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Globular Adiponectin Causes Tolerance to LPS-Induced TNF-α Expression via Autophagy Induction in RAW 264.7 Macrophages: Involvement of SIRT1/FoxO3A Axis

  • Nirmala Tilija Pun ,

    Contributed equally to this work with: Nirmala Tilija Pun, Amit Subedi

    Affiliation College of Pharmacy, Yeungnam University, Gyeongsan, Gyeongsangbuk-do 712–749, Republic of Korea

  • Amit Subedi ,

    Contributed equally to this work with: Nirmala Tilija Pun, Amit Subedi

    Affiliation College of Pharmacy, Yeungnam University, Gyeongsan, Gyeongsangbuk-do 712–749, Republic of Korea

  • Mi Jin Kim,

    Affiliation College of Pharmacy, Yeungnam University, Gyeongsan, Gyeongsangbuk-do 712–749, Republic of Korea

  • Pil-Hoon Park

    parkp@yu.ac.kr

    Affiliation College of Pharmacy, Yeungnam University, Gyeongsan, Gyeongsangbuk-do 712–749, Republic of Korea

Globular Adiponectin Causes Tolerance to LPS-Induced TNF-α Expression via Autophagy Induction in RAW 264.7 Macrophages: Involvement of SIRT1/FoxO3A Axis

  • Nirmala Tilija Pun, 
  • Amit Subedi, 
  • Mi Jin Kim, 
  • Pil-Hoon Park
PLOS
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Correction

19 Jun 2015: The PLOS ONE Staff (2015) Correction: Globular Adiponectin Causes Tolerance to LPS-Induced TNF-α Expression via Autophagy Induction in RAW 264.7 Macrophages: Involvement of SIRT1/FoxO3A Axis. PLOS ONE 10(6): e0130370. https://doi.org/10.1371/journal.pone.0130370 View correction

Abstract

Adiponectin, an adipokine predominantly produced from adipose tissue, exhibited potent anti-inflammatory properties. In particular, it inhibits production of pro-inflammatory cytokines, including tumor necrosis factor-α (TNF-α), in macrophages. Autophagy, an intracellular self-digestion process, has been recently shown to regulate inflammatory responses. In the present study, we investigated the role of autophagy induction in the suppression of Lipopolysaccharide (LPS) -induced TNF-α expression by globular adiponectin (gAcrp) and its potential mechanisms. Herein, we found that gAcrp treatment increased expression of genes related with autophagy, including Atg5 and microtubule-associated protein light chain (LC3B), induced autophagosome formation and autophagy flux in RAW 264.7 macrophages. Similar results were observed in primary macrophages isolated peritoneum of mice. Interestingly, inhibition of autophagy by pretreatment with Bafilomycin A1 or knocking down of LC3B gene restored suppression of TNF-α expression, tumor necrosis factor receptor- associated factor 6 (TRAF6) expression and p38MAPK phosphorylation by gAcrp, implying a critical role of autophagy induction in the development of tolerance to LPS-induced TNF-α expression by gAcrp. We also found that knocking-down of FoxO3A, a forkhead box O member of transcription factor, blocked gAcrp-induced expression of LC3II and Atg5. Moreover, gene silencing of Silent information regulator 1 (SIRT1) blocked both gAcrp-induced nuclear translocation of FoxO3A and LC3II expression. Finally, pretreatment with ROS inhibitors, prevented gAcrp-induced SIRT1 expression and further generated inhibitory effects on gAcrp-induced autophagy, indicating a role of ROS production in gAcrp-induced SIRT1 expression and subsequent autophagy induction. Taken together, these findings indicate that globular adiponectin suppresses LPS-induced TNF-α expression, at least in part, via autophagy activation. Furthermore, SIRT1-FoxO3A axis plays a crucial role in gAcrp-induced autophagy in macrophages.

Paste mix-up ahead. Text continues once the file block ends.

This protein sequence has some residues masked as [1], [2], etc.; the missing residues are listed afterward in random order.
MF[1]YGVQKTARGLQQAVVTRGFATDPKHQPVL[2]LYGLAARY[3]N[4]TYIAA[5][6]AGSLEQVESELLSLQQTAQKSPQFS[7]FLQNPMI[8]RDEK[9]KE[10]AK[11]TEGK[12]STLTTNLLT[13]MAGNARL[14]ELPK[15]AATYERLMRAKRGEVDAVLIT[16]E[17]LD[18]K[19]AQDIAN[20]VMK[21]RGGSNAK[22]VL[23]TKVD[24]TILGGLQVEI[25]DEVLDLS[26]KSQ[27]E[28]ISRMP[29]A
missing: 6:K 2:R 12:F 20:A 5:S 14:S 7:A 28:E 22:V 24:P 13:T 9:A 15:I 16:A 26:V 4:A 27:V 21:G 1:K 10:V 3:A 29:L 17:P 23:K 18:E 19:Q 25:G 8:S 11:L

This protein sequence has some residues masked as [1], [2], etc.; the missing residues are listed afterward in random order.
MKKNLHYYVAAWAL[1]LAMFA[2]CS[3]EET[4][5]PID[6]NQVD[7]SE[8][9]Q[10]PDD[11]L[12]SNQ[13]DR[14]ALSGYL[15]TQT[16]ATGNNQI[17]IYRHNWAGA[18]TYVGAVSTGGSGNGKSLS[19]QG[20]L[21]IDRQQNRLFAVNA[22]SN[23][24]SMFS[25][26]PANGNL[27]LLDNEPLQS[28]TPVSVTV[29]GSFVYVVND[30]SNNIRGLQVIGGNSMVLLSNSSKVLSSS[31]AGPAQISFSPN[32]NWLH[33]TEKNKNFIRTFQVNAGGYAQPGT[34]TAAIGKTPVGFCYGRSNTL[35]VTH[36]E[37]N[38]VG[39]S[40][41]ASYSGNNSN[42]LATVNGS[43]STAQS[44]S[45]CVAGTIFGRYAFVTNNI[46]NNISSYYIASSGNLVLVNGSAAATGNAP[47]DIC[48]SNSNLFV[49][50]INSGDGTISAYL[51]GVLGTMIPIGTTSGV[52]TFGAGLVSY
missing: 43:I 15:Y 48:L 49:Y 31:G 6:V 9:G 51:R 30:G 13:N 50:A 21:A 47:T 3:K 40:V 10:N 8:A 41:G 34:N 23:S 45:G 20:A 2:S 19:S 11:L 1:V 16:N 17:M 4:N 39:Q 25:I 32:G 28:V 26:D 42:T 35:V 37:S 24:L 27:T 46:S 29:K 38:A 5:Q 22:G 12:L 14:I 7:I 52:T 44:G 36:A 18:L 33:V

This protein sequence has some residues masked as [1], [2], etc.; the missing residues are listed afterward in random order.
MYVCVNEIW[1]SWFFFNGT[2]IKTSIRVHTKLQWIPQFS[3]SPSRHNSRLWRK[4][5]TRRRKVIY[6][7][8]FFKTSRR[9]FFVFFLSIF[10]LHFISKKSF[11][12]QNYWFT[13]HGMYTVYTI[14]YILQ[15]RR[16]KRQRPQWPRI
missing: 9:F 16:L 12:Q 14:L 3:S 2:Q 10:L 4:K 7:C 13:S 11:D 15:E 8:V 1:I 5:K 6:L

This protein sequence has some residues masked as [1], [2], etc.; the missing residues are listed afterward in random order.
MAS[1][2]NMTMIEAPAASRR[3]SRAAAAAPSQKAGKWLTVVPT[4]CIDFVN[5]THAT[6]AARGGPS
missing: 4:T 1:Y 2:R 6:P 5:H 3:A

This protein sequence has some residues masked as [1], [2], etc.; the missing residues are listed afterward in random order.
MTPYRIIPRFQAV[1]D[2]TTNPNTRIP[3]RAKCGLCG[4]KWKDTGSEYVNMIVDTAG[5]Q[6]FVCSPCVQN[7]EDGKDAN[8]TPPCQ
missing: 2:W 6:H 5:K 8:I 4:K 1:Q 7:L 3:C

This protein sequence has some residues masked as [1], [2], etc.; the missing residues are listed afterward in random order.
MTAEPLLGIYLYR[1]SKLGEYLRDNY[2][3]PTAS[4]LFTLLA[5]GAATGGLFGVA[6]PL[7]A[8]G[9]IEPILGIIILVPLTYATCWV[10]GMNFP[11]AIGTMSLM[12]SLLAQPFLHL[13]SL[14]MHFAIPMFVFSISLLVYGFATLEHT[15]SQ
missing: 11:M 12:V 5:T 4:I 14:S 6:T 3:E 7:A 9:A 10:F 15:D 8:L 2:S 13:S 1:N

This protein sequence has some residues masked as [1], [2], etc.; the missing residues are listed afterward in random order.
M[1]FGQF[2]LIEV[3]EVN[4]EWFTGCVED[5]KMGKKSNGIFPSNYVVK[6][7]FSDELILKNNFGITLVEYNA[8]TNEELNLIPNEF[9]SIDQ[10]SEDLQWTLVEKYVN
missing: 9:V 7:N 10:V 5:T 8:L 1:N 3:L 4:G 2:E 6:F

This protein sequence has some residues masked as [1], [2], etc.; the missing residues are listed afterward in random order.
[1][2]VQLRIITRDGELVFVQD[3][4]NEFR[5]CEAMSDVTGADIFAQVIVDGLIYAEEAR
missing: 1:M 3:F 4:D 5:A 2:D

Introduction

Although adipose tissue was originally recognized as a major site for the storage of excess energy, a growing body of evidence suggested that it acts as an important endocrine organ via secretion of a number of biologically active hormones collectively called “adipokines”. Of the various types of adipokines, adiponectin was reported to play a key role in insulin sensitization and lipid metabolism [1]. Recent clinical evidences have demonstrated that low level of circulating adiponectin is associated with pathophysiology of type 2-diabetes, obesity and cardiovascular disease [2], indicating a beneficial role of adiponectin in the human physiology. In addition, adiponectin also exhibited the potent anti-inflammatory properties by suppressing the production of various inflammatory cytokines, including TNF- α, interleukin 6 and 8, as well as generation of anti-inflammatory signals [3].